Easyjet announces the winners of the competition for young aeronautical engineers

Easyjet has announced the winners of a competition aimed at inspiring younger generations to engage in exciting new zero-emission technologies for the air travel of the future.

Cerys, 8 from Norfolk and Lara, 15 from Surrey were crowned national competition winners.

The airline launched the competition in October, challenging next generations of engineers to craft their vision for the future of flight – an airliner for traveling across Europe powered by a sustainable source of energy.

Entries included designs inspired by solar powered wings to more unconventional power sources like hamster wheel and worm planes! The designs also featured a selection of sustainably sourced materials, including seats made from coconut (coir), one of the thickest and strongest natural fibers available.

The announcement of the winning designs follows the conclusion of the COP26 summit in Glasgow, where the airline announced it had joined Race to Zero, a UN-backed global campaign to achieve net zero carbon emissions from by 2050 at the latest.

Cerys’ winning design centers on battery power, with solar powered wings and reusable passenger cups made from processed banana leaves. While Lara’s design envisioned using pressurized hydrogen and fuel cells to generate electricity to power their passenger planes of the future.

Lara’s plane also drew inspiration from the animal kingdom with fish scale-like material for the plane’s fuselage, intended to reduce the plane’s drag in order to improve its fuel efficiency.

All design submissions were judged by an esteemed panel of world-class experts in flight, durability, design and zero-emission technology.

Debbie Thomas, EasyJet pilot and zero-emission model builder, has been joined by easyJet’s sustainability director, Jane Ashton; Glenn Llewellyn, zero-emission aircraft expert, Airbus; Jeff Engler, CEO of Wright Electric, which is developing a zero-emission short-haul aircraft; and acclaimed auto transport designer Frank Stephenson, best known for his iconic car designs for MINI and the Fiat 500, as well as his recent innovative work in the design of electric flying vehicles.

Lara’s design includes pressurized hydrogen and fuel cells to power the aircraft

The panel judged all entries on the quality of the design, interpretation of the theme, creativity, innovation, practicality and, most importantly, how the design took into account sustainability and the environment. .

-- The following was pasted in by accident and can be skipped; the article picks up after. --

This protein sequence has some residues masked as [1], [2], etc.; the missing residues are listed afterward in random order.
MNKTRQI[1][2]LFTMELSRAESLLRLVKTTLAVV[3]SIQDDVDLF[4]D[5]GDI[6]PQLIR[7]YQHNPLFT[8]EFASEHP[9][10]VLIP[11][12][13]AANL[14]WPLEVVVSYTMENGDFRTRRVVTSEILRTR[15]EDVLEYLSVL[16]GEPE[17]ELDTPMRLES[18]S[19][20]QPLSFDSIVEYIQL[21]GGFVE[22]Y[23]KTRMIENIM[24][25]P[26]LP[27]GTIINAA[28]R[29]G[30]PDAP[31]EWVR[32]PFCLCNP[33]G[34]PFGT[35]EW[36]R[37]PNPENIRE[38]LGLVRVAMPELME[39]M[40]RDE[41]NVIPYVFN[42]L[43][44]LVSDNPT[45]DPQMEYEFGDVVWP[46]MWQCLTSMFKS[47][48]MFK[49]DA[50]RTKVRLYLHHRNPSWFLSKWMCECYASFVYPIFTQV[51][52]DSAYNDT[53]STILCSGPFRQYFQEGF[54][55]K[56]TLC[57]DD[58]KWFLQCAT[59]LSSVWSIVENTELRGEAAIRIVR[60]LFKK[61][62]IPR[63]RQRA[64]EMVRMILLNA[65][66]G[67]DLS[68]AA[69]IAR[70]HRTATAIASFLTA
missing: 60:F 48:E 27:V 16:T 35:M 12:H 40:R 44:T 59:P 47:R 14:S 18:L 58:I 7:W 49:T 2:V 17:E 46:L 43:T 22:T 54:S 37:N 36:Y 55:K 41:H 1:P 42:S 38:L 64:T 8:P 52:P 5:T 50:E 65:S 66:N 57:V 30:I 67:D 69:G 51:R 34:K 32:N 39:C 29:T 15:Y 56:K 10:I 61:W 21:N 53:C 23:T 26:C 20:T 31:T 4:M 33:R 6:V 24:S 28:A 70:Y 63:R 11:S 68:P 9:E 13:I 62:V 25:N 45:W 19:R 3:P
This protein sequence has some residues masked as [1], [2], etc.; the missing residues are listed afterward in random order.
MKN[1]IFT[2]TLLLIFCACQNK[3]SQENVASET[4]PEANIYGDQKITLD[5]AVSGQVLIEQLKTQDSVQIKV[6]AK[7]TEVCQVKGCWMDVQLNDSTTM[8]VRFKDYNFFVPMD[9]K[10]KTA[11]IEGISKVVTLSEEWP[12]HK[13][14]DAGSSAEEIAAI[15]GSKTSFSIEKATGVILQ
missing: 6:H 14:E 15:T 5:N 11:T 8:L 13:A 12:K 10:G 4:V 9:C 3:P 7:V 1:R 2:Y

According to research conducted for the competition, 95% of children think it is important to learn subjects such as science and technology to fight climate change and 90% more children think that they are lucky enough to being an inventor or a designer who invented things to fight climate change would be one of the most interesting jobs in the world.

EasyJet First Officer Debbie Thomas, who was on the jury and who is an engineer and model maker of zero-emission aircraft, said: “We have been amazed and incredibly encouraged by the innovation we have seen. Cerys and Lara have inspired us all with their winning designs – we would love to see them one day join easyJet as engineers, working on the zero emission planes of the future.

Cerys design includes solar powered wings

Glenn Llewellyn, Vice President of Airbus Zero Emission Aircraft, said: “There is nothing more inspiring than seeing the next generation’s enthusiasm for more sustainable flight. I’m very impressed with the innovative ideas – from fish scales to increased laminar flow to “arc” wings powered by hydrogen fuel cells – put forward by these future aeronautical engineers. He displayed curiosity, creativity and a maturity in aeronautical knowledge wise beyond their years.

Cerys and Lara received loads of cash that couldn’t buy prizes in the form of a 3D model and rendering of their design, produced and signed by Frank Stephenson as well as experience in a full flight simulator easyJet and return flights. anywhere on the airline network for the winner’s immediate family.

In addition, Lara, the winner of the secondary school age category, also won a trip behind the scenes of Airbus. The finalists will also receive a signed computer rendering of their design.

Advocating the development of a zero-emission aircraft to decarbonize aviation has long been a priority for easyJet and the airline is working with its partners Airbus and Wright Electric to accelerate the development of zero-emission technologies. The airline says it is optimistic about the possibility of starting to transport customers in planes powered by combustion hydrogen, hydrogen-electric or a hybrid of the two by the mid to late 2030s.





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